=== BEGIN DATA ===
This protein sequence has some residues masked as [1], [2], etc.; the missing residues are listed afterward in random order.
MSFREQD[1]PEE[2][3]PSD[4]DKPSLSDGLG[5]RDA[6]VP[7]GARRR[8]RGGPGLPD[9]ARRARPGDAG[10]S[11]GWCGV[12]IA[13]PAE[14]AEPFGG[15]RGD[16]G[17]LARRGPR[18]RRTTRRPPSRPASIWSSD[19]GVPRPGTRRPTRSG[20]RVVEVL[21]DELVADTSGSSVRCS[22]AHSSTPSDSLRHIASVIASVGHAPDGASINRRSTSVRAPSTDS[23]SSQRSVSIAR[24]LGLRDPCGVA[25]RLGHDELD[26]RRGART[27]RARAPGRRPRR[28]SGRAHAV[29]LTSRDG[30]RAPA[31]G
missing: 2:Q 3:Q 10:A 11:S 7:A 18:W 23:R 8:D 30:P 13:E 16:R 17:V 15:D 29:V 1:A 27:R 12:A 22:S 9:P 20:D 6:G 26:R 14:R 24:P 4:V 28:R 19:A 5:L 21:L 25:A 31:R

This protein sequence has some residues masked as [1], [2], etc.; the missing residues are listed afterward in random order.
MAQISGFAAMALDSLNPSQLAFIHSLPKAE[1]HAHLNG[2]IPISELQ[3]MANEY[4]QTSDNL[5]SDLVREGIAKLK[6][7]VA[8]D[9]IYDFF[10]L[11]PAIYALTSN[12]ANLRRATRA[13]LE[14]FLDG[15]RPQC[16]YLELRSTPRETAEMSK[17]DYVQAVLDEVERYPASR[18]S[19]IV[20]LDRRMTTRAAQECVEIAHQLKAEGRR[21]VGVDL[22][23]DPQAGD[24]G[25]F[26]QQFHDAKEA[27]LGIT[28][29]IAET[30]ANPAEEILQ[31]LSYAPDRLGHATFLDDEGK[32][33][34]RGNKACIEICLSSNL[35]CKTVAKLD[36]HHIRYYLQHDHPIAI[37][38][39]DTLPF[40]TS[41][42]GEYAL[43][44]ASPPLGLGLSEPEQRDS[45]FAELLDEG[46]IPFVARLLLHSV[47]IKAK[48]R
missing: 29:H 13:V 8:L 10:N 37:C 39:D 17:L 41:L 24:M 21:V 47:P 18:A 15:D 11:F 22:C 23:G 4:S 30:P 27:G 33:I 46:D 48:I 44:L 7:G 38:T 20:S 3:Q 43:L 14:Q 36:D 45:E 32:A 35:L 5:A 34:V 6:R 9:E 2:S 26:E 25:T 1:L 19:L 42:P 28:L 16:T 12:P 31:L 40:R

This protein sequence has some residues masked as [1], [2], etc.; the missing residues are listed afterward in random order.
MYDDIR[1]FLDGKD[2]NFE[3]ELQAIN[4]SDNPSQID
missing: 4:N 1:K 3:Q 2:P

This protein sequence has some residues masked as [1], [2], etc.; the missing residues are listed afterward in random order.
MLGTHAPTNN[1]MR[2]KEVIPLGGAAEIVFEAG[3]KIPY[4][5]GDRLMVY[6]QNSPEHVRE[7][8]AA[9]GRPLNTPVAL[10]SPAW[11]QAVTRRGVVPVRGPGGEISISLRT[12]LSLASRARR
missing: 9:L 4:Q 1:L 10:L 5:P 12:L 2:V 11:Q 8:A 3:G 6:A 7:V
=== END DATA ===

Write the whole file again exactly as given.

This protein sequence has some residues masked as [1], [2], etc.; the missing residues are listed afterward in random order.
MSFREQD[1]PEE[2][3]PSD[4]DKPSLSDGLG[5]RDA[6]VP[7]GARRR[8]RGGPGLPD[9]ARRARPGDAG[10]S[11]GWCGV[12]IA[13]PAE[14]AEPFGG[15]RGD[16]G[17]LARRGPR[18]RRTTRRPPSRPASIWSSD[19]GVPRPGTRRPTRSG[20]RVVEVL[21]DELVADTSGSSVRCS[22]AHSSTPSDSLRHIASVIASVGHAPDGASINRRSTSVRAPSTDS[23]SSQRSVSIAR[24]LGLRDPCGVA[25]RLGHDELD[26]RRGART[27]RARAPGRRPRR[28]SGRAHAV[29]LTSRDG[30]RAPA[31]G
missing: 2:Q 3:Q 10:A 11:S 7:A 18:W 23:R 8:D 30:P 13:E 16:R 17:V 15:D 29:V 1:A 27:R 12:A 22:S 9:P 20:D 6:G 26:R 14:R 24:P 4:V 28:R 19:A 5:L 21:L 25:A 31:R

This protein sequence has some residues masked as [1], [2], etc.; the missing residues are listed afterward in random order.
MAQISGFAAMALDSLNPSQLAFIHSLPKAE[1]HAHLNG[2]IPISELQ[3]MANEY[4]QTSDNL[5]SDLVREGIAKLK[6][7]VA[8]D[9]IYDFF[10]L[11]PAIYALTSN[12]ANLRRATRA[13]LE[14]FLDG[15]RPQC[16]YLELRSTPRETAEMSK[17]DYVQAVLDEVERYPASR[18]S[19]IV[20]LDRRMTTRAAQECVEIAHQLKAEGRR[21]VGVDL[22][23]DPQAGD[24]G[25]F[26]QQFHDAKEA[27]LGIT[28][29]IAET[30]ANPAEEILQ[31]LSYAPDRLGHATFLDDEGK[32][33][34]RGNKACIEICLSSNL[35]CKTVAKLD[36]HHIRYYLQHDHPIAI[37][38][39]DTLPF[40]TS[41][42]GEYAL[43][44]ASPPLGLGLSEPEQRDS[45]FAELLDEG[46]IPFVARLLLHSV[47]IKAK[48]R
missing: 29:H 13:V 8:L 10:N 37:C 39:D 17:L 41:L 24:M 21:V 47:P 18:A 15:D 11:F 22:C 23:G 4:S 30:P 27:G 33:I 46:D 48:I 44:L 7:G 38:T 20:S 3:Q 43:L 14:Q 36:D 45:E 32:A 35:L 5:A 34:V 6:R 9:E 2:S 26:E 25:T 1:L 19:L 42:P 28:L 16:T 12:P 31:L 40:R

This protein sequence has some residues masked as [1], [2], etc.; the missing residues are listed afterward in random order.
MYDDIR[1]FLDGKD[2]NFE[3]ELQAIN[4]SDNPSQID
missing: 4:N 1:K 3:Q 2:P

This protein sequence has some residues masked as [1], [2], etc.; the missing residues are listed afterward in random order.
MLGTHAPTNN[1]MR[2]KEVIPLGGAAEIVFEAG[3]KIPY[4][5]GDRLMVY[6]QNSPEHVRE[7][8]AA[9]GRPLNTPVAL[10]SPAW[11]QAVTRRGVVPVRGPGGEISISLRT[12]LSLASRARR
missing: 9:L 4:Q 1:L 10:L 5:P 12:L 2:V 11:Q 8:A 3:G 6:A 7:V